A. D. Kean and “Range Days”

In May 1914—105 years ago—rodeo competitor and photographer A. D. “Cowboy” Kean (1882-1961) made a deal to organize and manage the cowboy sports events at that September’s Vancouver Exhibition (today’s Pacific National Exhibition). Kean was just getting started as a motion picture cameraman, and he acquired the rights to film the exhibition as well. The rodeo events, marketed as “Range Days,” proved immensely popular, and he would go on to manage them at the 1915 and 1923 Vancouver exhibitions.

Unfortunately, most of the footage shot by Kean has long since been lost or destroyed. The brief 35 mm film fragment shown above, the only extant footage of “Range Days,” shows the rough-riding event at the 1914 or 1915 exhibition. These scenes were included in his one of his few surviving films, The North British-Columbians, “Warden’s Warriors,” 102nd Battalion CEF: Historic Departure (1916). The latter shows a BC regiment departing Comox, BC, for service in the First World War; a segment called “Scenes from the Land of the North British-Columbians” features footage of BC wildlife and a few sporting events.

Kean filmed numerous BC regiments departing for war service, as well as wide range of BC places and industries. During the period 1919-1923, he was official filmmaker for the BC goverment’s Patriotic and Educational Picture Service (PEPS).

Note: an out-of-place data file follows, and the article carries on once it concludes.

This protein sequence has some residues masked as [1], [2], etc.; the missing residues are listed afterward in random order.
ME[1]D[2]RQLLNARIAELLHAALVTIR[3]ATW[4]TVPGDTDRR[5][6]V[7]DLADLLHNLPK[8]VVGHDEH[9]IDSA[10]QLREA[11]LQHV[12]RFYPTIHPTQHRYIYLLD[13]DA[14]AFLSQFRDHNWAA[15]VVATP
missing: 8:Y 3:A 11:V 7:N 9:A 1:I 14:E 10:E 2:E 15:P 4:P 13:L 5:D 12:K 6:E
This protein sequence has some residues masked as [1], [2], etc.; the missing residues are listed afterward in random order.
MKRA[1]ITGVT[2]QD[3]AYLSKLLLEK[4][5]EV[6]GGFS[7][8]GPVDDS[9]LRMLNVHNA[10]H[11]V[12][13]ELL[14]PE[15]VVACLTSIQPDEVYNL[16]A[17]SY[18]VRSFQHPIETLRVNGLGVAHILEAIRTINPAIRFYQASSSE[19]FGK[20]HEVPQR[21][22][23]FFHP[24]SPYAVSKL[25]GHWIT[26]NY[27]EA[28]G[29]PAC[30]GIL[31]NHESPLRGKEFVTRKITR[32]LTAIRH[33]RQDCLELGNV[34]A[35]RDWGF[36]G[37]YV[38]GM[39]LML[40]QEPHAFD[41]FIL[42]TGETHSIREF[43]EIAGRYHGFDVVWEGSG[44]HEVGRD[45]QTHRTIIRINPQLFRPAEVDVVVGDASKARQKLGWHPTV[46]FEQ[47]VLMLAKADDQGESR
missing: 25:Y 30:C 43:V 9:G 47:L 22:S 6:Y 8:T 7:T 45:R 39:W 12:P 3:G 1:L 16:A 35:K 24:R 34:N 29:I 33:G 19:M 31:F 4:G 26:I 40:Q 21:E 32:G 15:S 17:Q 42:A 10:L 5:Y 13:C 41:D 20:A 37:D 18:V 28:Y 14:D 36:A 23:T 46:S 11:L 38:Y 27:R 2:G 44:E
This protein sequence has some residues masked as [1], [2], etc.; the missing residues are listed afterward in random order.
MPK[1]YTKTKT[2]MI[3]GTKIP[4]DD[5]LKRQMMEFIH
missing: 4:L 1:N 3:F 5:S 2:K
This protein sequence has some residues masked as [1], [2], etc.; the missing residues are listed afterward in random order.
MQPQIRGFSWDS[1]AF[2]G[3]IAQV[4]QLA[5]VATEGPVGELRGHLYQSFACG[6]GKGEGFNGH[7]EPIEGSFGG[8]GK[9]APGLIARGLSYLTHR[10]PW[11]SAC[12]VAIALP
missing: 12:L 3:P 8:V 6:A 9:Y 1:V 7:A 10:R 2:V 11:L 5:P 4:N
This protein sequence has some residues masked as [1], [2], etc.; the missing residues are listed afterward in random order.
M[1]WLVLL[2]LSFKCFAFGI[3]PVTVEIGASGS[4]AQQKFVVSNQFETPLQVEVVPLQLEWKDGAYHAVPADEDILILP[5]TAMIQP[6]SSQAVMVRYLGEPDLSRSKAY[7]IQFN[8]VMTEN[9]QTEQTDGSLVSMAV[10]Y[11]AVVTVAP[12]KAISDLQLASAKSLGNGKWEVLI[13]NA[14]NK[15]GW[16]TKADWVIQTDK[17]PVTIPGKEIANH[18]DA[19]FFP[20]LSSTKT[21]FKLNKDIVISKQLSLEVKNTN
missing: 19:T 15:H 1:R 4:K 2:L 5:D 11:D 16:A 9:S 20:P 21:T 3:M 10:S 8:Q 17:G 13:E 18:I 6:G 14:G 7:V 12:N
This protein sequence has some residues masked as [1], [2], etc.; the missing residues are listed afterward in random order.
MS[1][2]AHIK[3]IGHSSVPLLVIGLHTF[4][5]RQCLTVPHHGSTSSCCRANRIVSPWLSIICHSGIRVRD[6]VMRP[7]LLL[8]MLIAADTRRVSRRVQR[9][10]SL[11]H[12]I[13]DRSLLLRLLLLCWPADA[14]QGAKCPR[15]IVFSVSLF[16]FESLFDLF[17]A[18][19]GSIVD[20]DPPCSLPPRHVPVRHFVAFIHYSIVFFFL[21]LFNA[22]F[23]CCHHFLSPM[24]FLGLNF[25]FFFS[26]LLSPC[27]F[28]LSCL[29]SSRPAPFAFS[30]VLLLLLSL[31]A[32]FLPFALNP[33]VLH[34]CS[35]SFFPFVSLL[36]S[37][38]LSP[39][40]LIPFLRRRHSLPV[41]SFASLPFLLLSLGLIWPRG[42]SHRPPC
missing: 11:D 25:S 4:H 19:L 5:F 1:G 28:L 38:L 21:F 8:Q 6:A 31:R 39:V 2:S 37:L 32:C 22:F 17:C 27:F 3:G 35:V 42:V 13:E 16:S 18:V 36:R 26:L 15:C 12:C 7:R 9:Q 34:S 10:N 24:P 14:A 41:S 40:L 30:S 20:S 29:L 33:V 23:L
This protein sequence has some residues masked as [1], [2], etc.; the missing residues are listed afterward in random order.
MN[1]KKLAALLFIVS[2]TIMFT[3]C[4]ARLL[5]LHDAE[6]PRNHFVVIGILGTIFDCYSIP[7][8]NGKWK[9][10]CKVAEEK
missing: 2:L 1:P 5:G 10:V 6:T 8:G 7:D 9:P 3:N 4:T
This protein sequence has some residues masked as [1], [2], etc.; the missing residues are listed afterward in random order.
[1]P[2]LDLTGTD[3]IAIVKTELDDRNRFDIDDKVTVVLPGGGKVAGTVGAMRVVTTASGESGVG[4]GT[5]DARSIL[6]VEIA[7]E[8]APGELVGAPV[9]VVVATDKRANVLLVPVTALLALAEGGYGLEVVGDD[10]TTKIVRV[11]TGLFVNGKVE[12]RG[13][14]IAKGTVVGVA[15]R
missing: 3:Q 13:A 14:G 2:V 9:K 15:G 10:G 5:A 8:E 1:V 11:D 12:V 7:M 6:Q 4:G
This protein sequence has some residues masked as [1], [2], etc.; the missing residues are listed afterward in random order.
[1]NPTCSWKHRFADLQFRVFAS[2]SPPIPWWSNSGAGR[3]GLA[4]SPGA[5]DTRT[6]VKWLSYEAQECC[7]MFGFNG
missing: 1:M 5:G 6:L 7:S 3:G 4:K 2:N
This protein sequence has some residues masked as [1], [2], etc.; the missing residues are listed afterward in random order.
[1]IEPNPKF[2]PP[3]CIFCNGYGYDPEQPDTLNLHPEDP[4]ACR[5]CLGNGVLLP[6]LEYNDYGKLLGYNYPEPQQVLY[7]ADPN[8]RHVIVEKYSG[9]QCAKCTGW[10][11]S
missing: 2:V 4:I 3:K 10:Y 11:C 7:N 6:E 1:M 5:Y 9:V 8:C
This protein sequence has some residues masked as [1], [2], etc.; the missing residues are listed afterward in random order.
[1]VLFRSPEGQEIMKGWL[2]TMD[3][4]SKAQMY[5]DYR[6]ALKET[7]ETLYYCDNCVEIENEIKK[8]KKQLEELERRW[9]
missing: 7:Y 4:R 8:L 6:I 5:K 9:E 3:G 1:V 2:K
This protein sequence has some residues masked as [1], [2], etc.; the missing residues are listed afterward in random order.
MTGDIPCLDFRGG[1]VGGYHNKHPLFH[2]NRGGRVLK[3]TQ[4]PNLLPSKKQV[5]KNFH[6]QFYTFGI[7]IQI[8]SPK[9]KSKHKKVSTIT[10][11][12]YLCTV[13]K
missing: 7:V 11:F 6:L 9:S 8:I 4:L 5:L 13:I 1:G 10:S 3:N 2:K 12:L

He later spent almost four years making and promoting Policing the Plains (1927), a feature-length docudrama on the history of the Royal Northwest Mounted Police. On its Toronto premiere in December 1927, the film was a commercial and critical failure, and was never screened publicly again.

Re-settling in the Toronto area, Kean became a well-known journalist, writer, and broadcaster. He was a reporter for the Toronto Daily Star, sold cowboy adventure stories to the weekend supplement Star Weekly, and was heard in radio talks and radio plays on CFCA, CFRB, and CBC Toronto.

For more about Kean and his fascinating career, take a look at the CHEK-TV/RBCM video short at my blog entry This Week in History: A. D. Kean, Cowboy Cameraman.


A. D. “Cowboy” Kean, age 34, with his movie camera, likely a British-made Williamson Kinematograph (ca. 1912). From the trade journal Moving Picture World, December 1916.


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